What is cognition?

| Oct 7, 2020 | Firm News |

If asked to define a “catastrophic injury,” you might think such an incident to be something that severely impairs one to the point of them remaining either comatose, immobilized or dependent on round-the-clock care for the rest of their lives. Yet you may have a loved one suffer a catastrophic injury and appear to return to their pre-accident physical form. That does not necessarily mean, however, that they are not in need of continued assistance.

This is especially true if they suffer a traumatic brain injury, as such injuries are often accompanied by a cognitive impairment. To comprehend the assistance your loved one might need in dealing with such an issue, you first need to understand how important cognition is to daily functions.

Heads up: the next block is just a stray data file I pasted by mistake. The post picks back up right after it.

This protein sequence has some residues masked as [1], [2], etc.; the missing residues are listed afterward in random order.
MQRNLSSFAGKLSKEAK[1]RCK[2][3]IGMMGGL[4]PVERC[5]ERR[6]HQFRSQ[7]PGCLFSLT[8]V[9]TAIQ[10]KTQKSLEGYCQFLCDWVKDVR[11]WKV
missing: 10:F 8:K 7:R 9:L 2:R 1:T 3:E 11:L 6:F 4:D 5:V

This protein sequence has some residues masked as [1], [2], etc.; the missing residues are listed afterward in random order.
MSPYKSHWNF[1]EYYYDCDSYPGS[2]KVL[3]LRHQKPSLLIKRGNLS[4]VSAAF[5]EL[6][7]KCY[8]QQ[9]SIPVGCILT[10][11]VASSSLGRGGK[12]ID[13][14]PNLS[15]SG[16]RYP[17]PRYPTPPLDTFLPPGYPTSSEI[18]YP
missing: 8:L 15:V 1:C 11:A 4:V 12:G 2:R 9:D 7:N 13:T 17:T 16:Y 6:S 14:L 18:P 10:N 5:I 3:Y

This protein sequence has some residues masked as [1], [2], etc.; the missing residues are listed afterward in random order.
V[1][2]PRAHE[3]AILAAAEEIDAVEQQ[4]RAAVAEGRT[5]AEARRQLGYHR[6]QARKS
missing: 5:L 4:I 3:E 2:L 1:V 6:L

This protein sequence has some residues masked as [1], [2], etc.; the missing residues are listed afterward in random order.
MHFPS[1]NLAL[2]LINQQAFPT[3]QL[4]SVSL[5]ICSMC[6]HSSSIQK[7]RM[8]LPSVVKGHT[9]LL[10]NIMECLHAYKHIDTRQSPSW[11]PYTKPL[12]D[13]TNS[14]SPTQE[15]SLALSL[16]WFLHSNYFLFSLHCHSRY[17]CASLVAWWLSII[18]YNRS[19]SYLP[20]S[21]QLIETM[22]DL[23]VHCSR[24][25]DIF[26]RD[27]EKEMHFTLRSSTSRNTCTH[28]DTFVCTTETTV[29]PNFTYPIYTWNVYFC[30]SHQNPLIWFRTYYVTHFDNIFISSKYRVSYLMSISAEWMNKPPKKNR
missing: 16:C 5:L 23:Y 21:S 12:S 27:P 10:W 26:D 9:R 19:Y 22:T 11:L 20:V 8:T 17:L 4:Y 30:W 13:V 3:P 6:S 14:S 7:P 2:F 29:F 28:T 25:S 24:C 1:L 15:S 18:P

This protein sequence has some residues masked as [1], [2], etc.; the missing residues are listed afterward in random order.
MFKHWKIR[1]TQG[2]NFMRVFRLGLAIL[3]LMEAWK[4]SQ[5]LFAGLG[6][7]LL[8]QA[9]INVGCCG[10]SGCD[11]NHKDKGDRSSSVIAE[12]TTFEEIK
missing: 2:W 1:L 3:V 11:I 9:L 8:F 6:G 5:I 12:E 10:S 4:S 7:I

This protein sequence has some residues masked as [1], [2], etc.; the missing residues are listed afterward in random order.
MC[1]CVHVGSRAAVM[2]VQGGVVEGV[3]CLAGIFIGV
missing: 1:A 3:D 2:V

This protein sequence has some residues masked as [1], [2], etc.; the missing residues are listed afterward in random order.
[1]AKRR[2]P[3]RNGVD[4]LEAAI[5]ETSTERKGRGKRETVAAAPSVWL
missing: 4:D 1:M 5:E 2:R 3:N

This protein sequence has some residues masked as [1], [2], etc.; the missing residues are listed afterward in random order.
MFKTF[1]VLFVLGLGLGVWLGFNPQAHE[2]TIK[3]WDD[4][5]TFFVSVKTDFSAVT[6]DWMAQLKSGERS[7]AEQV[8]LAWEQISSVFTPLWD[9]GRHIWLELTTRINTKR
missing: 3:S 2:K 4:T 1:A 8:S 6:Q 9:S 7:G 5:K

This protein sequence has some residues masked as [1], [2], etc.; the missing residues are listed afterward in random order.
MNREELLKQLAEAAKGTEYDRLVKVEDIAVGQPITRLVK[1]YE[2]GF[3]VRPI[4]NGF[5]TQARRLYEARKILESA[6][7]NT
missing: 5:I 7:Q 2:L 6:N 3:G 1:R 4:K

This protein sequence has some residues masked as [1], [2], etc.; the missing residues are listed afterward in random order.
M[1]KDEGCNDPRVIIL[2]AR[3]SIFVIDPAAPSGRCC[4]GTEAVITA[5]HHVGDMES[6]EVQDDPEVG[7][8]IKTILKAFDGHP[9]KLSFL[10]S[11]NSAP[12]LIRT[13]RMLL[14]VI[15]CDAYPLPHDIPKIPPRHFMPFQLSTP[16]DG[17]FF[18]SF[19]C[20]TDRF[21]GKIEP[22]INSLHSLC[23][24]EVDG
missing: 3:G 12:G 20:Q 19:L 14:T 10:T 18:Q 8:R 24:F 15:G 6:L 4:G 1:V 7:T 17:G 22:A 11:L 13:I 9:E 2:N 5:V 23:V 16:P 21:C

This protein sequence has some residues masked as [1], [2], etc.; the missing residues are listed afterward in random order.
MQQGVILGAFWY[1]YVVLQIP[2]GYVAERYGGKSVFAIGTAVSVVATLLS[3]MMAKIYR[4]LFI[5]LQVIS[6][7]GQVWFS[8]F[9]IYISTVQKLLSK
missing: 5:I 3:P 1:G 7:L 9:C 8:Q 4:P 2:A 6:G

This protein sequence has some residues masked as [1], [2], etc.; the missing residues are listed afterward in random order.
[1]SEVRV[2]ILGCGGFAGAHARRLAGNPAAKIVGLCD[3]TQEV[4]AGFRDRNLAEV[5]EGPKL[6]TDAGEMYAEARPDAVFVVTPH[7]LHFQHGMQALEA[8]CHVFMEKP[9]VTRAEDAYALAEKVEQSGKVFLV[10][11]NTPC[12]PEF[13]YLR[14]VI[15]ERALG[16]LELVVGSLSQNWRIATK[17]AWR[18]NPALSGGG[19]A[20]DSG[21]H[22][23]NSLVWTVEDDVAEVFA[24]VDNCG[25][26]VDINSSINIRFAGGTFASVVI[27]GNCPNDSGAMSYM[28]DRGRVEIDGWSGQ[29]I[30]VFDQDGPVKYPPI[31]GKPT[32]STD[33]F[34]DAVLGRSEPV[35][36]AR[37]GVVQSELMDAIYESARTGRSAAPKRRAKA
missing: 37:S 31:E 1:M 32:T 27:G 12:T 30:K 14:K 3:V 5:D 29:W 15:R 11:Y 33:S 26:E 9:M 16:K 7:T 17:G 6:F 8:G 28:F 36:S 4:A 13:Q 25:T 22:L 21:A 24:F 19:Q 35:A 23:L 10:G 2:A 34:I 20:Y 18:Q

Defining “cognition”

Per the Model Systems Knowledge Translation Center, cognition includes the following:

  • The ability to stay attentive to, retain and process information
  • The ability to recall and adequately communicate thoughts and feelings
  • The ability to plan out tasks and organize available resources
  • The ability to reason, solve problems and make sound judgments
  • The ability to control impulsive behavior

While many might refer to these things as being “skills,” they are basic necessities when it comes to retaining a job, forming lasting relationships and even managing the tasks of day-to-day living.

Dealing with a cognitive impairment

Cognitive impairments are commonly associated with TBIs. Thus, while your loved one might appear to have “recovered,” they still may have difficulty in resuming their lives. Additional assistance such as counseling or vocational rehab might help in overcoming this issue, yet these benefits can be costly. Covering these costs is often the sole reason why one might consider seeking compensation immediately following a catastrophic accident.